Comprehensive resource for information about the Alexander Technique
What is the Alexander Technique?
The Alexander Technique is an educational method used worldwide for over 100 years. By teaching how to change faulty postural habits, it enables improved mobility, posture, performance and alertness and relief of chronic stiffness, tension and stress.
People study the Technique for a variety of reasons. The most common is to relieve pain through learning better coordination of the musculoskeletal system.
Another common reason is to enhance performance. Athletes, singers, dancers and musicians use the Technique to improve breathing, vocal production, and speed and accuracy of movement.
The most far-reaching reason people study the Technique is to achieve greater conscious control of their reactions.
During lessons you learn through direct experience how to go about your daily activities with increasingly less effort and greater ease. You develop awareness of habits that interfere with your natural coordination and learn how to undo these patterns to consciously redirect your whole self into an optimal state of being. Most of us have many habitual patterns, learned consciously or unconsciously. These patterns can be unlearned, enabling the possibility of new choices – in posture, movement and reactions.
What are the benefits of the Alexander Technique?
Improved ability to deal with stress
By teaching how to respond to any stimulus with less tension, the Alexander Technique enables you to better handle life’s stresses.
A leading contributing factor of musculoskeletal pain (and often its underlying cause) is unrecognized patterns of excess tension. People tend to respond to pain by tensing further, which usually exacerbates discomfort. Because it teaches how to recognize and unlearn these habitual patterns, the Alexander Technique is known for its effectiveness in relieving neck, back and joint pain for the long-term.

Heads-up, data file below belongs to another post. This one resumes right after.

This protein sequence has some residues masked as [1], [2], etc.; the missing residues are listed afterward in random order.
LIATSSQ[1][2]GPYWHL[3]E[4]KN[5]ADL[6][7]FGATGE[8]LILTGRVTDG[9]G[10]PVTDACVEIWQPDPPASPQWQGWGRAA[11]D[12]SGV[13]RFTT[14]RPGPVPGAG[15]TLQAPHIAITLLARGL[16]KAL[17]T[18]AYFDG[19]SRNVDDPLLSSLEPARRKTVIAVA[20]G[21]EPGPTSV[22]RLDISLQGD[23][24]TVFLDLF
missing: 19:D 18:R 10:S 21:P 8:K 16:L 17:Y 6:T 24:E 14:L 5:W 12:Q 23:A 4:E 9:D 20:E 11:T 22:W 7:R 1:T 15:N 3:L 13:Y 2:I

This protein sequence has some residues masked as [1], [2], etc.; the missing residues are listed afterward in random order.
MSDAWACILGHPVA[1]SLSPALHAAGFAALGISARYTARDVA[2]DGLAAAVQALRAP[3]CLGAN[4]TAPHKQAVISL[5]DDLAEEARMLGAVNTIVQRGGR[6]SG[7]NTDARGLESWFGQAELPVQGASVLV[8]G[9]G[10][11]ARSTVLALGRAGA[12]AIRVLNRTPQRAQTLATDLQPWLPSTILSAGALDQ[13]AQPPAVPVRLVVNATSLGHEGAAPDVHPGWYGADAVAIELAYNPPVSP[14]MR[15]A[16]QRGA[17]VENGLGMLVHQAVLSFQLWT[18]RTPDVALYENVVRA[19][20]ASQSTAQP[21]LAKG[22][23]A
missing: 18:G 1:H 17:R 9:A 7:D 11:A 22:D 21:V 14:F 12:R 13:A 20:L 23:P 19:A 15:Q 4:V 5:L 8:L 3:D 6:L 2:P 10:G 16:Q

Athletes – amateur and professional – use the Technique to improve strength, increase endurance, enhance flexibility and increase speed and accuracy of responsiveness. Performing artists (actors, singers, dancers, musicians) apply the principles to relieve performance anxiety while improving concentration and stage presence. Public speakers use it to improve vocal projection and overall voice quality. Those in business find it enhances presentation skills and increases confidence.
What does the Alexander Technique teach?
The Alexander Technique teaches constructive conscious control of functioning. With a teacher’s guidance you develop increased awareness of habits of thought and habits of posture and movement.
As you learn how to refrain from – or inhibit – habitual patterns which are not useful to you, you’ll become more aware of tendencies towards unnecessary muscular patterns of tension or collapse. Undoing these habitual patterns provides the opportunity for something new to occur: natural movement and spontaneity.
How can the Alexander Technique help with pregnancy, childbirth and parenthood?
The Alexander Technique has much to offer women before, during and after childbirth.
Before pregnancy, study of the Technique will enable you to unlearn harmful postural habits while improving balance and coordination. This will help prepare you for the changes your body will experience in pregnancy.